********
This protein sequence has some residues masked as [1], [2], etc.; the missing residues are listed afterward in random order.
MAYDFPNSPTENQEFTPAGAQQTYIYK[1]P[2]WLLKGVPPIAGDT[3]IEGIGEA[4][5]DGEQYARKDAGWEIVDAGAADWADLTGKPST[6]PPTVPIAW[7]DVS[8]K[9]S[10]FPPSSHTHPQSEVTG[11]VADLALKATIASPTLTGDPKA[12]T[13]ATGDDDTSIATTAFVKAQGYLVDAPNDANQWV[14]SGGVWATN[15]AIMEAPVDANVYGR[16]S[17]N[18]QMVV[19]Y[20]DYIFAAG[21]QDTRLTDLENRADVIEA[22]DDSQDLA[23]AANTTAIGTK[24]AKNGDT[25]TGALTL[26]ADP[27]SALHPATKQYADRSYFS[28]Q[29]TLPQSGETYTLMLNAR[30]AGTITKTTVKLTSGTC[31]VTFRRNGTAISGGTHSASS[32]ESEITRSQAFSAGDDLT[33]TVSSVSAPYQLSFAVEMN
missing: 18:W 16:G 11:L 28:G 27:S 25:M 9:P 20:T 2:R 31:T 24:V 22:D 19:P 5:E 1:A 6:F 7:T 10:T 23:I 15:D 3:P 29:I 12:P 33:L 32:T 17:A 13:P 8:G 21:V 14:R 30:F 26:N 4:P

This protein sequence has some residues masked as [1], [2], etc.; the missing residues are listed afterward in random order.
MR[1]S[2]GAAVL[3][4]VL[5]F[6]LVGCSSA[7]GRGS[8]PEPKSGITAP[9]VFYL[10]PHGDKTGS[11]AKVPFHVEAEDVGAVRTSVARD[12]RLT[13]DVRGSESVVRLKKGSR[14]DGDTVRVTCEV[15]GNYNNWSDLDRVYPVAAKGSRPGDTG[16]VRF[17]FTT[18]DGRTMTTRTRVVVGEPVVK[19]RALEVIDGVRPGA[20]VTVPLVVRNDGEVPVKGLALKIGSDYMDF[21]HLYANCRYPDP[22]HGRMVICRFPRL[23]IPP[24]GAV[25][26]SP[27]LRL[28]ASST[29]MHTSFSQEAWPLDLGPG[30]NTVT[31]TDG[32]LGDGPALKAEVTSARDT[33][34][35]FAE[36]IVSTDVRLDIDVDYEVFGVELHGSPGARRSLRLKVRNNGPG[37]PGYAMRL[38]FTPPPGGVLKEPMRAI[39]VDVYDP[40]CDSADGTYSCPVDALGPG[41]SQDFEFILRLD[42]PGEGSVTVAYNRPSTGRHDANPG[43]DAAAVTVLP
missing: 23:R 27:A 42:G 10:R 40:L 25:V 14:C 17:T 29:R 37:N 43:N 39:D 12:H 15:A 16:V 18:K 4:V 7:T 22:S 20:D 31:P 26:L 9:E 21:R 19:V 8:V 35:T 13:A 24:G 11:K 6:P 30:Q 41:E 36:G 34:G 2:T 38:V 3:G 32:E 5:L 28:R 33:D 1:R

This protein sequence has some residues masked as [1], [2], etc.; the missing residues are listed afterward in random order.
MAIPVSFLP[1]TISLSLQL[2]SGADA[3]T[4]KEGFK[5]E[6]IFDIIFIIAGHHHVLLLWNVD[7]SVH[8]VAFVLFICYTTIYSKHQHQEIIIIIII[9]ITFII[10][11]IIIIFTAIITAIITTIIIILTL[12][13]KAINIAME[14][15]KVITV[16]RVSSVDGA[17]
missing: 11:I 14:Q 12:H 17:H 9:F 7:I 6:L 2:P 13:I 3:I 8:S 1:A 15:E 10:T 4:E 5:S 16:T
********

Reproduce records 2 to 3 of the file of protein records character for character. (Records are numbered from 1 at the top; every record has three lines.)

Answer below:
This protein sequence has some residues masked as [1], [2], etc.; the missing residues are listed afterward in random order.
MR[1]S[2]GAAVL[3][4]VL[5]F[6]LVGCSSA[7]GRGS[8]PEPKSGITAP[9]VFYL[10]PHGDKTGS[11]AKVPFHVEAEDVGAVRTSVARD[12]RLT[13]DVRGSESVVRLKKGSR[14]DGDTVRVTCEV[15]GNYNNWSDLDRVYPVAAKGSRPGDTG[16]VRF[17]FTT[18]DGRTMTTRTRVVVGEPVVK[19]RALEVIDGVRPGA[20]VTVPLVVRNDGEVPVKGLALKIGSDYMDF[21]HLYANCRYPDP[22]HGRMVICRFPRL[23]IPP[24]GAV[25][26]SP[27]LRL[28]ASST[29]MHTSFSQEAWPLDLGPG[30]NTVT[31]TDG[32]LGDGPALKAEVTSARDT[33][34][35]FAE[36]IVSTDVRLDIDVDYEVFGVELHGSPGARRSLRLKVRNNGPG[37]PGYAMRL[38]FTPPPGGVLKEPMRAI[39]VDVYDP[40]CDSADGTYSCPVDALGPG[41]SQDFEFILRLD[42]PGEGSVTVAYNRPSTGRHDANPG[43]DAAAVTVLP
missing: 23:R 27:A 42:G 10:R 40:L 25:V 14:C 17:T 29:R 37:N 43:N 39:D 12:H 15:A 16:V 18:K 4:V 7:T 22:S 20:D 31:P 26:L 9:E 21:R 19:V 8:V 35:T 13:A 24:G 11:K 6:P 30:Q 41:E 36:G 34:G 2:T 38:V 3:G 32:E 5:L 28:R 33:D 1:R

This protein sequence has some residues masked as [1], [2], etc.; the missing residues are listed afterward in random order.
MAIPVSFLP[1]TISLSLQL[2]SGADA[3]T[4]KEGFK[5]E[6]IFDIIFIIAGHHHVLLLWNVD[7]SVH[8]VAFVLFICYTTIYSKHQHQEIIIIIII[9]ITFII[10][11]IIIIFTAIITAIITTIIIILTL[12][13]KAINIAME[14][15]KVITV[16]RVSSVDGA[17]
missing: 11:I 14:Q 12:H 17:H 9:F 7:I 6:L 2:P 13:I 3:I 8:S 1:A 15:E 10:T 4:E 5:S 16:T